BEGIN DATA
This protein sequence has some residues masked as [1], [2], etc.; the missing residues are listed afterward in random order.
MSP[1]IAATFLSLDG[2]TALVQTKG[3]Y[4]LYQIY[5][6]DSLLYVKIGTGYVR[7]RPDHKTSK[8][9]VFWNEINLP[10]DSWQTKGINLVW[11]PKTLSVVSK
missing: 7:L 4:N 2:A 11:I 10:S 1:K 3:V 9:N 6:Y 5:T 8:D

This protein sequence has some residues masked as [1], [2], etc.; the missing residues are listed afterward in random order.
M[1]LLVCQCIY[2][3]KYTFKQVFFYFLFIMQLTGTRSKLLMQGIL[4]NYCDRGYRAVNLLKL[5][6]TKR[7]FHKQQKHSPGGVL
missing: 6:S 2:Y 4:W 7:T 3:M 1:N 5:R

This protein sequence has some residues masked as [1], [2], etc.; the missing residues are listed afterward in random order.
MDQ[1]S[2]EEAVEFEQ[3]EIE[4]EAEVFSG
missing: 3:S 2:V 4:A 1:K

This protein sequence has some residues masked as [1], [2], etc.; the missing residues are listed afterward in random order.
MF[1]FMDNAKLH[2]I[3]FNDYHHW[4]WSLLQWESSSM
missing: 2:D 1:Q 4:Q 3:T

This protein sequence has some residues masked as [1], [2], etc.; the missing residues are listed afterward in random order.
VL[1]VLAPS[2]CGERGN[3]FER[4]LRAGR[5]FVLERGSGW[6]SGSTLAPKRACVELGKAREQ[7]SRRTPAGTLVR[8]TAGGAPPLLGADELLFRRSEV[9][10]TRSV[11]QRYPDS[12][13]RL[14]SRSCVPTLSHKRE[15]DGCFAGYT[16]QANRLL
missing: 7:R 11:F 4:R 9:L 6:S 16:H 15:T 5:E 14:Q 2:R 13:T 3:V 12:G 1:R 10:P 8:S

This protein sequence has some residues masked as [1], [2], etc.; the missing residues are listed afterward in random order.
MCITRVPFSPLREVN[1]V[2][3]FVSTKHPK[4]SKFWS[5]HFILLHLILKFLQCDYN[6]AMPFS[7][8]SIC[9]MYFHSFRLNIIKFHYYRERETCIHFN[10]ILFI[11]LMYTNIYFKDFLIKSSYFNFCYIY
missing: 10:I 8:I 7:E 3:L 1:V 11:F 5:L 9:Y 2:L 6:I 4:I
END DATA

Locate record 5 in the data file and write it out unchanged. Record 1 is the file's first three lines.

This protein sequence has some residues masked as [1], [2], etc.; the missing residues are listed afterward in random order.
VL[1]VLAPS[2]CGERGN[3]FER[4]LRAGR[5]FVLERGSGW[6]SGSTLAPKRACVELGKAREQ[7]SRRTPAGTLVR[8]TAGGAPPLLGADELLFRRSEV[9][10]TRSV[11]QRYPDS[12][13]RL[14]SRSCVPTLSHKRE[15]DGCFAGYT[16]QANRLL
missing: 7:R 11:F 4:R 9:L 6:S 16:H 15:T 5:E 14:Q 2:R 13:T 3:V 12:G 1:R 10:P 8:S